Submitted to: Neotropical Entomology
Publication Type: Peer Reviewed Journal
Publication Acceptance Date: 7/14/2009
Publication Date: 10/1/2009
Citation: Castillo, A., Gomez, J., Infante, F., Vega, F.E. 2009. Susceptibility of the parasitoid Phymastichus coffea LaSalle (Hymenoptera: Eulophidae) to Beauveria bassiana (Bals.) Vuill. under laboratory conditions. Neotropical Entomology. 38:665-670.
Interpretive Summary: The coffee berry borer is the most devastating pest of coffee throughout the world. Eggs are deposited inside coffee berries and insects feed on the coffee seed, severely reducing yields. One mechanism to manage this insect involves the use of other insects, such as Phymastichus coffea, that lay their eggs inside the coffee berry borer, eventually killing it. We have conducted studies aimed at understanding the effects of the fungal insect pathogen Beauveria bassiana on P. coffeae. B. bassiana infection causes 100% larval mortality on P. coffea, and reduces adult longevity.These results could be valuable when considering the use of both organisms in the field, especially in an integrated pest management program. Our findings will be of use to coffee scientists, entomologists, and the coffee industry.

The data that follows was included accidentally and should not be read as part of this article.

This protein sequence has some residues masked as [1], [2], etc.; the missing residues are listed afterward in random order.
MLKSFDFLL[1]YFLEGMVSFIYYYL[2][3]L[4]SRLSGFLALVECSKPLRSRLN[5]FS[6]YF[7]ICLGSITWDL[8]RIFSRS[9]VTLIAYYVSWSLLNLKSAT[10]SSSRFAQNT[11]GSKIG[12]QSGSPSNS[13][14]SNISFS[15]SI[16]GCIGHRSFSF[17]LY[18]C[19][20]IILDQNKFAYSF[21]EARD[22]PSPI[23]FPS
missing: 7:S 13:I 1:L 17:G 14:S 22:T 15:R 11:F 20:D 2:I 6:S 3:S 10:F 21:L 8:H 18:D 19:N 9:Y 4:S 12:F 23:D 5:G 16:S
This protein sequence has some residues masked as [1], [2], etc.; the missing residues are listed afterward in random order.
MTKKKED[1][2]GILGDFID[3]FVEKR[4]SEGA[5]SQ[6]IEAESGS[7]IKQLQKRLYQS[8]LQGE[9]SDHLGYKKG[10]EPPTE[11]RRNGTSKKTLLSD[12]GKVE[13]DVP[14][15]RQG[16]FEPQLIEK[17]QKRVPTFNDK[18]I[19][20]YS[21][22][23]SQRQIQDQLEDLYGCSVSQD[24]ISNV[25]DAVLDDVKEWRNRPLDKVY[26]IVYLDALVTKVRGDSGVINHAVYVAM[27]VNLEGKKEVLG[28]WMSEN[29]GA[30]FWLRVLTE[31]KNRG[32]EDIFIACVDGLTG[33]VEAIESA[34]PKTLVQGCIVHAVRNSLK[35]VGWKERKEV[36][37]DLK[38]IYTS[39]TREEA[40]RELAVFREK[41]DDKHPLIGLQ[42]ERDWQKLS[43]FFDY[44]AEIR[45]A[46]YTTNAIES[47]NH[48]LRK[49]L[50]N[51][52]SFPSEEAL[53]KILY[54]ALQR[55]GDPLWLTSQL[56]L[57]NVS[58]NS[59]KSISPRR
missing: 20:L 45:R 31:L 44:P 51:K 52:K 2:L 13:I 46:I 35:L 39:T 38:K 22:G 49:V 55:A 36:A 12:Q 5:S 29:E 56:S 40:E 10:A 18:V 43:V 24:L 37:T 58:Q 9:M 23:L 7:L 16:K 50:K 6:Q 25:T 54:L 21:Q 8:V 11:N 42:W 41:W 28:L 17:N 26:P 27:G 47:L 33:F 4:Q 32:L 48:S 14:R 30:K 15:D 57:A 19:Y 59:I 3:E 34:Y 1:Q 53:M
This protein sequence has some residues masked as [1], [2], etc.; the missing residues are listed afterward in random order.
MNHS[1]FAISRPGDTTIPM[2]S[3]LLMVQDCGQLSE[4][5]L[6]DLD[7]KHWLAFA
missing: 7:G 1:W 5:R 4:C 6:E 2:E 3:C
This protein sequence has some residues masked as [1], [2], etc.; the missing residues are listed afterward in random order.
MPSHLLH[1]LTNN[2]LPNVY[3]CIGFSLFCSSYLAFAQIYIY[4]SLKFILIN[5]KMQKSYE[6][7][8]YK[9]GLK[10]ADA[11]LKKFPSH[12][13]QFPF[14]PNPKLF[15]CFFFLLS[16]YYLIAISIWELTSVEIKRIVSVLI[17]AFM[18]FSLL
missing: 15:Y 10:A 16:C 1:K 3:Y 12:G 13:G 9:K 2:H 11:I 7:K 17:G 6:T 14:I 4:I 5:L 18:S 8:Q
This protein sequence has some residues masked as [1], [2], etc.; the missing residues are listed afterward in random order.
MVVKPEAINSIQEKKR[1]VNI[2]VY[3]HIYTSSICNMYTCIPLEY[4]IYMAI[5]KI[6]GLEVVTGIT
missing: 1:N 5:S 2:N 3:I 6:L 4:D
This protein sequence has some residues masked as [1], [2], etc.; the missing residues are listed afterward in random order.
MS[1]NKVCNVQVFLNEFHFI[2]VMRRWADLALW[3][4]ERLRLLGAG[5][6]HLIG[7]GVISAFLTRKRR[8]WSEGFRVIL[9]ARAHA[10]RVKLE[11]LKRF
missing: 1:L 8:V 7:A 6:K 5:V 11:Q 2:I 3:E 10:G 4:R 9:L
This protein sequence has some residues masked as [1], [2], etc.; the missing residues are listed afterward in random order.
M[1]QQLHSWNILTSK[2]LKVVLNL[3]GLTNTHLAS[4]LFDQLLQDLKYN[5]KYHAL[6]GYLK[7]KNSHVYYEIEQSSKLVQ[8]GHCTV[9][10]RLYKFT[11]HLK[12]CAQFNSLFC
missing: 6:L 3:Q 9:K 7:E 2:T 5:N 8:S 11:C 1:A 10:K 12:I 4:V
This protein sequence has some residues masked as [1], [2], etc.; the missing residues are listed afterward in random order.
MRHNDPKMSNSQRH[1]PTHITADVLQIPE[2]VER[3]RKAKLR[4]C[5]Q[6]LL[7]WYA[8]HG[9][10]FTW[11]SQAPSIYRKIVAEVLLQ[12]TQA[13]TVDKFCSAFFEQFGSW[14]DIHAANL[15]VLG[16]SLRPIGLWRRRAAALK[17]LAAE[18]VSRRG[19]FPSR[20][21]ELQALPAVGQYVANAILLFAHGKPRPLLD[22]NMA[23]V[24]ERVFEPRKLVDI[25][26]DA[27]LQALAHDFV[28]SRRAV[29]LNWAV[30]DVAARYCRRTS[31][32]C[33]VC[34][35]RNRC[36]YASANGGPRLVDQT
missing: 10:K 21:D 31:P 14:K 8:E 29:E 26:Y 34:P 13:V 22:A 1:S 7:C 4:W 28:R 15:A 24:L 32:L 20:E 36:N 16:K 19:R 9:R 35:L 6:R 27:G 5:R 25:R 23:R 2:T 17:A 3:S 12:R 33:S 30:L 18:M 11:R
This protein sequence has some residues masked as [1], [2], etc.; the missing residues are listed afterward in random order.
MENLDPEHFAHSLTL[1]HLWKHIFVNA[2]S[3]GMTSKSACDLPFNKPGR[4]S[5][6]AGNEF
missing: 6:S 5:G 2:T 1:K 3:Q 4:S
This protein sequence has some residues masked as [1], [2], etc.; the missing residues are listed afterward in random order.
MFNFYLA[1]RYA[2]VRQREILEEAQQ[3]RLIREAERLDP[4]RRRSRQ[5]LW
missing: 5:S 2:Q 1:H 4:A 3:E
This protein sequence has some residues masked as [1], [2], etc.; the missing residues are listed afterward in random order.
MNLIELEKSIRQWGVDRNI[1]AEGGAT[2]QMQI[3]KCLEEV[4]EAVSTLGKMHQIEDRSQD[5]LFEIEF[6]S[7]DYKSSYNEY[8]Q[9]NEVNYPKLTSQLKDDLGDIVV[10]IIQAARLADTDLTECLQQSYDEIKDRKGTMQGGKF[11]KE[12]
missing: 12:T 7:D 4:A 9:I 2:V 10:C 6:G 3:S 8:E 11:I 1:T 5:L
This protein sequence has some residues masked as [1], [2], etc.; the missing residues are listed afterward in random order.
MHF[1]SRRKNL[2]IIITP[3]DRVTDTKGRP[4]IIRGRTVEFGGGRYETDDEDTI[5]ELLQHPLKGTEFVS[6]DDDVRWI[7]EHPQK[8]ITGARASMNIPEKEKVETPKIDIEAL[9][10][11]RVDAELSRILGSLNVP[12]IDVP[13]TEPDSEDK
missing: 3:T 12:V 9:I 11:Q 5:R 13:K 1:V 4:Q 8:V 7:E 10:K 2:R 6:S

Technical Abstract: The coffee berry borer, Hypothenemus hampei, is the most important pest of coffee worldwide. Beauveria bassiana is a generalist entomopathogenic fungus widely used by coffee farmers to control this pest. Phymastichus coffea is an African endoparasitoid of H. hampei adults recently imported to several Latin American and Caribbean countries to control this pest. The objective of this study was to determine if B. bassiana is detrimental to P. coffea. The susceptibility of the parasitoid was evaluated in terms of adult survivorship, mean lethal concentration (LC50), reproduction and immature stages mortality. The results show that the LC50 for adults was 0.11% equivalent to 9.53 x 107 conidia/ml of B. bassiana. The main effect of the fungus on P. coffea adults was a reduction of 22% of its longevity and a mortality of 100% for immature stages. It was determined that P. coffea was capable of disseminating spores of B. bassiana to non-infected H. hampei adults, which could indirectly cause the death of its own progeny. These results could be valuable when considering the use of both organisms in the field, especially in an integrated pest management program.